TIMONIUM, MD., SEPT. 3 -- A steady breeze caressed Timonium Race Course today, the tempest of misfortune having subsided for the little track by the fair. But as Timonium completed its terse meeting, some fans and track officials wondered whether the winds of change were not upon them.
Westerlies whipped the grandstand bunting into odd folds and brought the scent of grilled sausage from the state fairgrounds beyond. It was the kind of racing day Timonium has come to define -- warm and festive, a 10-day relief from the competitive, high-stress temperament of Laurel and Pimlico. However, Timonium General Manager Max Mosner said the track's good name has been tarnished by events of previous days and acknowledged that the future of the racetrack could be a shade less certain as a result.
F. Grove Miller, track president and chairman of the board, announced in July that he would assemble a committee to help decide what to do with the track, owned by the nonprofit Maryland State Fair and Agricultural Society. Ed Hale, owner of the Baltimore Blast, has expressed interest in building an arena here for his Major Indoor Soccer League team, and Rosecroft Raceway officials have spoken with Timonium about simulcasting their harness races year-round.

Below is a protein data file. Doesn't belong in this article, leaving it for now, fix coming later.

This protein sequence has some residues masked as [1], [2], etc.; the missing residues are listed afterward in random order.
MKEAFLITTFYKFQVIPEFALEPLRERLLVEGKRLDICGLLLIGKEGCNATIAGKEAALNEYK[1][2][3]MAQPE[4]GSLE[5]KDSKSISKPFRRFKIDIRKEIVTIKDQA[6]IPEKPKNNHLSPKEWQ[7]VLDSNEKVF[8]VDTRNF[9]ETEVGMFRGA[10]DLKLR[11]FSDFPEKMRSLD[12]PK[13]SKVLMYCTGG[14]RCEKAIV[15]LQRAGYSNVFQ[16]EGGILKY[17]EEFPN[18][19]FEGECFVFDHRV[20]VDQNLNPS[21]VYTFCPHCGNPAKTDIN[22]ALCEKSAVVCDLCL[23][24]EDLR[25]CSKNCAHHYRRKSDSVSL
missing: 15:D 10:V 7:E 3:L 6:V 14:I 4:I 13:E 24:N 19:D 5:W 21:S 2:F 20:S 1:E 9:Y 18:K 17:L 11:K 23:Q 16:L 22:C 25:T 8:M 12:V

Now, after Timonium lost a day of racing during this meet and encountered a lack of faith from horsemen who considered the racing surface unsafe, Mosner said the planning board has one more topic to discuss.
"Until all the facts and figures are in and we've had a chance to look at everything, it's difficult to project," he said. "But some owners have told their trainers not to run here."
Problems arose before opening day Aug. 25, when the track was made unraceable by days of heavy rain. The top layer was removed from the racing surface in an effort to have it ready for the following day, "but the track got a little too hard a little too fast," according to Mosner. Low-level claimers began setting track records in subsequent days and several horses broke down before the layer of cushion was reapplied.
The track proved safe thereafter, but a number of horsemen became reluctant to try their horses on it. As a result, Timonium officials considered calling off Sunday's card but eventually went with an eight-race program, as they did today. Normally, 10 races would have been scheduled.
Predictably, the track suffered a sharp drop in business. The average daily handle of $611,234 was down 14.2 percent from 1989, and the average attendance was down 12.1 percent to 6,325.
The nine-day meeting did provide a boost to Alberto Delgado, who on his 26th birthday today won the riding title by a victory over Vernon Bush.
After two days of rest -- the only consecutive dark days on the Maryland thoroughbred calendar all year -- Pimlico reopens Thursday for two weeks.